Use of feedback

Timing / frequency of feedback

Task acquisition and retention for four different feedback schedules:

summary feedback

Summary feedback resulted in poorer short-term acquisition but better retention than continuous (SUM=1) feedback.

graph adapted from:

Winstein, C.J. (1991). Designing practice for motor learning: Clinical implications. In M.J. Lister (Ed.), Contemporary Management of Motor Control Problems: Proceedings of the II-STEP Conference (pp. 65-76). Alexandria, VA: Foundation for Physical Therapy.

Schmidt, R.A., Young, D.E., Swinnen, S., & Shapiro, D.C. (1989). Summary knowledge of results for skill acquisition: Support for the guidance hypothesis. Journal of Experimental Psychology: Learning, Memory, and Cognition, 15, 352-359.

Bandwidth feedback

A therapist may inform a patient of an error in movement only when it falls outside some "predetermined band of correctness" (Schmidt, 1991, p. 58) or "window of acceptable performance" (Winstein, 1991, p.145). Motor learning researchers refer to this "window" as a bandwidth. When patients make small errors, they receive no feedback. Patients who perform more accurately over time receive less frequent feedback, so that the use of bandwidth feedback often results in a feedback schedule that is "faded."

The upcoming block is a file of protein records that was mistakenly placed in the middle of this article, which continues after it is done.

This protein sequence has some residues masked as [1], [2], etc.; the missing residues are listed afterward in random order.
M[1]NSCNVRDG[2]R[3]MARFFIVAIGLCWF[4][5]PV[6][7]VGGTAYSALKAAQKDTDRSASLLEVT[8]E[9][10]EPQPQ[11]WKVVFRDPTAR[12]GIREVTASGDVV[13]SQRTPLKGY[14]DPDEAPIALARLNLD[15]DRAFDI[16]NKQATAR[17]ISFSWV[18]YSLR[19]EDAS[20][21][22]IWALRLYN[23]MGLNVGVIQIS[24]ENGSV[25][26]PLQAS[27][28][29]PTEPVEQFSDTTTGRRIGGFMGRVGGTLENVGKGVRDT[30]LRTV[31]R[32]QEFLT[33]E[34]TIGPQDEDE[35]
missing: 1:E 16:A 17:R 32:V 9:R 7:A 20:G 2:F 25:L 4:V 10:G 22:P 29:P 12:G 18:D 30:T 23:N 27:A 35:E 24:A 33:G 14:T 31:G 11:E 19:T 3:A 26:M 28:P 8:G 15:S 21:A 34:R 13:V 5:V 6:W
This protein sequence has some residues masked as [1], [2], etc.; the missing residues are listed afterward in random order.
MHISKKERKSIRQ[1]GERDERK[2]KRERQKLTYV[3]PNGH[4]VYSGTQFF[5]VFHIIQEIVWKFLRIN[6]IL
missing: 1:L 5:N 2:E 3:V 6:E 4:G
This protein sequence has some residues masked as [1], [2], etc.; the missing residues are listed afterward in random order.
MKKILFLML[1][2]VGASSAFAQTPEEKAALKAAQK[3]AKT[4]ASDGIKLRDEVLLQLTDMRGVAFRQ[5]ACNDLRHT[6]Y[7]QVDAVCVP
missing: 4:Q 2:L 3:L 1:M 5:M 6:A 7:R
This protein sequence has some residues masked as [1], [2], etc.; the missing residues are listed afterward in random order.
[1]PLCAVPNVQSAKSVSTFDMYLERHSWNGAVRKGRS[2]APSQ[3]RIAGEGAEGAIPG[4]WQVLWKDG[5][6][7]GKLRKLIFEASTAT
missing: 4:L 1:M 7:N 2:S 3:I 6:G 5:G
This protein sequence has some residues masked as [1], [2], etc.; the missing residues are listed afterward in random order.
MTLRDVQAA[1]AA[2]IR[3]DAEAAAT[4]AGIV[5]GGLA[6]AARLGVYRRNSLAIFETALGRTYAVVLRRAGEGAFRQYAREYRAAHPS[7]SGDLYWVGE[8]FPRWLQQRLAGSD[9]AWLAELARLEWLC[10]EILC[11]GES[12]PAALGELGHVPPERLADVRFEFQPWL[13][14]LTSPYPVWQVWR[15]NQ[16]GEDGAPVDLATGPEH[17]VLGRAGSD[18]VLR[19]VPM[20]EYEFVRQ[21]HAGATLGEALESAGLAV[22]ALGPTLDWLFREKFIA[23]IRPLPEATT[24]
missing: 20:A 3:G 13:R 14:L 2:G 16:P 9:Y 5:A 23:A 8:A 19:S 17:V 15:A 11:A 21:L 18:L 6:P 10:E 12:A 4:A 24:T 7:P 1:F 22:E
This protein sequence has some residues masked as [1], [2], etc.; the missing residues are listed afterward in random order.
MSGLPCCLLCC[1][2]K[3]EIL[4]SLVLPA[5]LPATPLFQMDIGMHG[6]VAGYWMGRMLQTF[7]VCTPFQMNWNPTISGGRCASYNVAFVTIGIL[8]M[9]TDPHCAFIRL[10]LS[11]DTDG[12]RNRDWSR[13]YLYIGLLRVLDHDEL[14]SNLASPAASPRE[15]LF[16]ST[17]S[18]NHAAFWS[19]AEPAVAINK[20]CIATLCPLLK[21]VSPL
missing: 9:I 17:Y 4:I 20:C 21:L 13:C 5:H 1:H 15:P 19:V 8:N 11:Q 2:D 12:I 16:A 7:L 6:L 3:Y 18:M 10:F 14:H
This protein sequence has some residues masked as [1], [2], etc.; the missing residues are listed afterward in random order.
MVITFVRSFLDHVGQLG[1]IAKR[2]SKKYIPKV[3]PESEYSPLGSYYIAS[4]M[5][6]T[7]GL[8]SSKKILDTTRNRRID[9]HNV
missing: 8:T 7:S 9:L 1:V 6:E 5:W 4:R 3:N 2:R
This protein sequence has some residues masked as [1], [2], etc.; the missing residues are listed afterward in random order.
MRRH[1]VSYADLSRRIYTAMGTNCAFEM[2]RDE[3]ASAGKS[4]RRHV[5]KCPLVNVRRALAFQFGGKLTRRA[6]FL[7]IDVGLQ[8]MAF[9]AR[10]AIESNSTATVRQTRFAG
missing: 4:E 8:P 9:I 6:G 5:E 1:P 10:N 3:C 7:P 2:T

References: Schmidt, R.A. (1991). Motor learning principles for physical therapy. In: Foundation for Physical Therapy. Contemporary management of motor control problems: Proceedings of the II-STEP conference. Alexandria, VA: Foundation for Physical Therapy.

Winstein, C.J. (1991). Knowledge of results and motor learning - implications for physical therapy. Physical Therapy, 71, 140-149.

Last updated 3-2-01 ©Dave Thompson PT
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